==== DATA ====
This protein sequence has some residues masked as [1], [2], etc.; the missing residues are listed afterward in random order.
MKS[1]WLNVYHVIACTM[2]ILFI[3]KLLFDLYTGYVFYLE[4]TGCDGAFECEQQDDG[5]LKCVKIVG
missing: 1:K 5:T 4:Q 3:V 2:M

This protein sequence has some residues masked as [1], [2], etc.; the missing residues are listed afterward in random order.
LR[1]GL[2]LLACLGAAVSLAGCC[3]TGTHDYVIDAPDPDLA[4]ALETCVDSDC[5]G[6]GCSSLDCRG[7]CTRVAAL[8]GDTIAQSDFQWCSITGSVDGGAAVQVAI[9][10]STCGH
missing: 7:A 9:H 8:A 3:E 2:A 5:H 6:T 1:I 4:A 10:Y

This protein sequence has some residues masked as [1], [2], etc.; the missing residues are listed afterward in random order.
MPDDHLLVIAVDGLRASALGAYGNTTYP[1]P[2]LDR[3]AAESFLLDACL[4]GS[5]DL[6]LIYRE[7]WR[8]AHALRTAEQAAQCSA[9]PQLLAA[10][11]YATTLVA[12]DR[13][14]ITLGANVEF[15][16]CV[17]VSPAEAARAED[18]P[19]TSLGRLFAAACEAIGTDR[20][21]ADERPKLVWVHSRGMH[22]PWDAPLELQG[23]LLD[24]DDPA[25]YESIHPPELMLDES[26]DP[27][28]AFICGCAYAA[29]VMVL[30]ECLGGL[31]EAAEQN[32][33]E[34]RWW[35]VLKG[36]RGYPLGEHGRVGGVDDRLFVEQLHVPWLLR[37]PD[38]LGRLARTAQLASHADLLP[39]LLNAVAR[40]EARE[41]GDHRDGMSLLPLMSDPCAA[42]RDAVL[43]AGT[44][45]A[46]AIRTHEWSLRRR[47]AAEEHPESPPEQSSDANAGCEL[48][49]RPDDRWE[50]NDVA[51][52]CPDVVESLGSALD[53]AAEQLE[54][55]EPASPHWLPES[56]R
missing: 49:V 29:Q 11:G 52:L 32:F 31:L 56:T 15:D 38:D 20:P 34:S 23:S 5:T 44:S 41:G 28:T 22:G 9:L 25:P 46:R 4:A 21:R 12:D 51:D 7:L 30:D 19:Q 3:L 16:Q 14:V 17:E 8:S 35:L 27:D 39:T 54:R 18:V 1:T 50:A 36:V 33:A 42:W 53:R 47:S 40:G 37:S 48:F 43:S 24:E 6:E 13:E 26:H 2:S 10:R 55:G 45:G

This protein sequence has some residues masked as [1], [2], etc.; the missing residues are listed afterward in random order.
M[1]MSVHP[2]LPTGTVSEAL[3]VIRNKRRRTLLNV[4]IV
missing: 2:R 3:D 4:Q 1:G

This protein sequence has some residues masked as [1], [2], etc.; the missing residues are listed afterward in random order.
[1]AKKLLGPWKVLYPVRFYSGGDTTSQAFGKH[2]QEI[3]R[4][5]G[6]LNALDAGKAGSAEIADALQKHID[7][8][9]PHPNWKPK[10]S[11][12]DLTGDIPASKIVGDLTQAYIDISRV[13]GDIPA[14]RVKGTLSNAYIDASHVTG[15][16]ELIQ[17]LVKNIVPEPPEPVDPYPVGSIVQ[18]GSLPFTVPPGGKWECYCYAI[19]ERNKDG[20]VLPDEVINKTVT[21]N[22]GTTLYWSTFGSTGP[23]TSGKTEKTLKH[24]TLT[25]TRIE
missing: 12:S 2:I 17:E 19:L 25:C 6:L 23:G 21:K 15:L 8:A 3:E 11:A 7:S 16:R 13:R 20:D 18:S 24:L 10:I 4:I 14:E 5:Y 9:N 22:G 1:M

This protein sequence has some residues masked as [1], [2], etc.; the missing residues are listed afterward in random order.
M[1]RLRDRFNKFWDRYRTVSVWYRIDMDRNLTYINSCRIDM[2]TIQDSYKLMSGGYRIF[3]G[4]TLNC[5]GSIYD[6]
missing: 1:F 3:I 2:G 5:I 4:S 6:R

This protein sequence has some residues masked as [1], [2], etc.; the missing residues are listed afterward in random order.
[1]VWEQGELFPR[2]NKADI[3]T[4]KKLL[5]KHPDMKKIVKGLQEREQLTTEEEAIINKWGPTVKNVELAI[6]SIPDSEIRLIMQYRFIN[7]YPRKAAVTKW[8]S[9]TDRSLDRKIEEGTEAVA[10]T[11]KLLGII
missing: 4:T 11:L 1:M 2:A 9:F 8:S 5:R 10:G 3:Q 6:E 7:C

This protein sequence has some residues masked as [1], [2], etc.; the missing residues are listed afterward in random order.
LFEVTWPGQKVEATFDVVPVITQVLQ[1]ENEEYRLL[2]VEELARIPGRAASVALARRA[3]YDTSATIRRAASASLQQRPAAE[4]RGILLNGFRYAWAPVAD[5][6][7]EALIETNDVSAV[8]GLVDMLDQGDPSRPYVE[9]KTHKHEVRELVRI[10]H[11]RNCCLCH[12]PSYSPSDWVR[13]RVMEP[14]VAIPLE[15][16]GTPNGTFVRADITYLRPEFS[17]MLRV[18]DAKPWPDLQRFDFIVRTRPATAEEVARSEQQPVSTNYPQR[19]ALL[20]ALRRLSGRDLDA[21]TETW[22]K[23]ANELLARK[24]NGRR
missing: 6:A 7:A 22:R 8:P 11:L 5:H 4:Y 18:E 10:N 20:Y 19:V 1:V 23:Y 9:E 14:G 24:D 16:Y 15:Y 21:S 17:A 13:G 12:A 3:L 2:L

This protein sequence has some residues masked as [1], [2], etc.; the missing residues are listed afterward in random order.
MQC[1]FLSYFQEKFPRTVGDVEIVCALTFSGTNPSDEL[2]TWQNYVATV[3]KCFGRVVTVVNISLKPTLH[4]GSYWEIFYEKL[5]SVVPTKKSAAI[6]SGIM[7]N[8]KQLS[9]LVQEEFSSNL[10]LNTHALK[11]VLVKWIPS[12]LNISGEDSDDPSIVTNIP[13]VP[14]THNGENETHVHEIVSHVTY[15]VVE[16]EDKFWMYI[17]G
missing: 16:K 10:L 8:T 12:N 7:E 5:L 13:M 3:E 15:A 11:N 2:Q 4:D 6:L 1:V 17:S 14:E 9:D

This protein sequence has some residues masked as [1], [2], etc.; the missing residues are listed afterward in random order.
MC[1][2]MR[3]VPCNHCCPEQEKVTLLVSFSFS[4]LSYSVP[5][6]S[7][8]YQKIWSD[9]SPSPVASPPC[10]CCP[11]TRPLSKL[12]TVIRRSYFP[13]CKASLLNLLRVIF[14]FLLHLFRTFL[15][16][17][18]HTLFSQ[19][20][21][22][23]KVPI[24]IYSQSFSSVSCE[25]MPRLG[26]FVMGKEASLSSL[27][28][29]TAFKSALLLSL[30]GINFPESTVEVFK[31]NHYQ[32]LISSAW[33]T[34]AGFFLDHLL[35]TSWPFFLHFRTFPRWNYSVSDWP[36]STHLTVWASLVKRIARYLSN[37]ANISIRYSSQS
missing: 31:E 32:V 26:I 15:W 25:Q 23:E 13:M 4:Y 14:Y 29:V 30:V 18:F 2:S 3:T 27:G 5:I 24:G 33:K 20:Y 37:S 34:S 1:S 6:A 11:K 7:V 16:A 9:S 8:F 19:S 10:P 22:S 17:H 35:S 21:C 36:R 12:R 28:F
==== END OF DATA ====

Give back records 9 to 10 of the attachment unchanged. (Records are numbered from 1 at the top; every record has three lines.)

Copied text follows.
This protein sequence has some residues masked as [1], [2], etc.; the missing residues are listed afterward in random order.
MQC[1]FLSYFQEKFPRTVGDVEIVCALTFSGTNPSDEL[2]TWQNYVATV[3]KCFGRVVTVVNISLKPTLH[4]GSYWEIFYEKL[5]SVVPTKKSAAI[6]SGIM[7]N[8]KQLS[9]LVQEEFSSNL[10]LNTHALK[11]VLVKWIPS[12]LNISGEDSDDPSIVTNIP[13]VP[14]THNGENETHVHEIVSHVTY[15]VVE[16]EDKFWMYI[17]G
missing: 16:K 10:L 8:T 12:N 7:E 5:L 13:M 3:E 15:A 11:N 2:Q 4:D 6:L 1:V 17:S 14:E 9:D

This protein sequence has some residues masked as [1], [2], etc.; the missing residues are listed afterward in random order.
MC[1][2]MR[3]VPCNHCCPEQEKVTLLVSFSFS[4]LSYSVP[5][6]S[7][8]YQKIWSD[9]SPSPVASPPC[10]CCP[11]TRPLSKL[12]TVIRRSYFP[13]CKASLLNLLRVIF[14]FLLHLFRTFL[15][16][17][18]HTLFSQ[19][20][21][22][23]KVPI[24]IYSQSFSSVSCE[25]MPRLG[26]FVMGKEASLSSL[27][28][29]TAFKSALLLSL[30]GINFPESTVEVFK[31]NHYQ[32]LISSAW[33]T[34]AGFFLDHLL[35]TSWPFFLHFRTFPRWNYSVSDWP[36]STHLTVWASLVKRIARYLSN[37]ANISIRYSSQS
missing: 31:E 32:V 26:I 15:W 25:Q 23:E 13:M 4:Y 14:Y 29:V 30:V 18:F 2:S 3:T 27:G 5:I 24:G 33:K 20:Y 37:S 34:S 1:S 6:A 11:K 7:V 16:A 9:S 8:F 19:S 10:P 22:S 17:H 35:S 21:C 36:R 12:R 28:F